Before starting at Cranbrook last month, I was a grad student at the Winterthur Museum in Delaware. At both places, buildings sit in and around gardens, and both Winterthur and Cranbrook consider landscape not as secondary to their missions of education, preservation, and scholarship, but as an integral piece in the character of the institution. It makes for two very enjoyable places to live and work.
While I didn’t live on Winterthur’s thousand rolling acres, I did spend a lot of time traversing the grounds. Staff and students parked in the woods, with oak, poplar, and black gum trees providing a shady canopy over a bubbling stream running alongside the road. As you approached the house, the gardens became progressively more formal, with rolling lawns, specimen trees and shrubs, and eventually stone planters and flowering perennials ushering you into the museum.
Inside the museum (which was the home of Henry Francis du Pont, 1880-1969), are some one-hundred and seventy-five rooms chock-a-bloc full of American decorative and fine art from the 1640s to 1860s. One of the great joys of studying inside the house are the views out. Across the year, the views change. In winter, you might see all the way to the ponds and railroad station at the edge of the estate, in the spring, your view is foreshortened to just the snowdrop and daffodil covered embankment beneath the window.
Mr. du Pont, who began collecting in the 1920s, was always concerned with color coordination in his period rooms, and when you enter certain rooms at the right moment in the year, the landscape becomes perfectly in tune with the décor. Walking through the house in the fall, the copious amounts of brown furniture sings alongside the rich colors of fall. The effect is subtle but sublime.
I’ve had much less time with the gardens at Cranbrook, but I’m already beginning to notice certain things. For one, there’s a lot more activity on Cranbrook’s 319 acre suburban campus than Winterthur’s country seat. Yet the many hands that have shaped Cranbrook have used the landscape to maintain the sense that the campus is a special place removed from the everyday.
On my walk to work, I pass from the row houses and dormitories of Academy Way to the monumental Art Museum peristyle and Orpheus Fountain, through the Ramp of the Chinese Dog and into a parking lot. (I appreciate the parking lot, it’s a reminder that even in the most beautifully designed spaces, there are still functional requirements).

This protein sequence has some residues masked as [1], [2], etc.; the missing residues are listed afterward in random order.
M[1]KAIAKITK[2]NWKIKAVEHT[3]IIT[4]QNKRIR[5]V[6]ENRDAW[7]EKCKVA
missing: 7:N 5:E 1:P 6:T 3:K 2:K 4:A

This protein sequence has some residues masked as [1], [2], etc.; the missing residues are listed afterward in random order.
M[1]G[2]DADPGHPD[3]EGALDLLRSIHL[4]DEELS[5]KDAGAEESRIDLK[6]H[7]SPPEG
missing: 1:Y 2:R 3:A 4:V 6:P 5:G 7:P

But once I’ve crossed the lot, I get to my favorite spot: a long downhill path cut straight through the woods and paved in crumbling cast stone pavers. Its linearity is formal, but its worn state and its location in the woods make it feel as if one is walking down toward some long-abandoned city. At the bottom of the hill is a great swath of grass that flows toward the lake. Across the grass are stairs up and into the formal, Cranbrook House gardens.
My office is in Cranbrook House, and these European-style gardens, paired to the Manor-house architecture, provide some pretty amazing office views. While Winterthur’s gardens relied on color, massing, and the passing of time for effect, the gardens of Cranbrook are most impactful in their vistas. From one side of the house, offices look down a series of terraces toward the campus lake, another side over the reflecting pool, and my own view looks out over the circular court and fountain at the front of the house. These views, of course, were planned and enjoyed by George Booth, Cranbrook’s founder who lived and worked in Cranbrook House.
At both Winterthur and Cranbrook, gardens and landscapes provide a context in which to study great collections and their histories. I don’t think the value of a beautifully designed approach to your school or workplace can be overlooked—something with which I know du Pont at Winterthur, Booth at Cranbrook, and their designers agreed.
I’m looking forward to seeing how the seasons change my understanding of Cranbrook and its grounds, but for now, I’m going to head out and enjoy the perfect weather in these lovely gardens.
–Kevin Adkisson Collections Fellow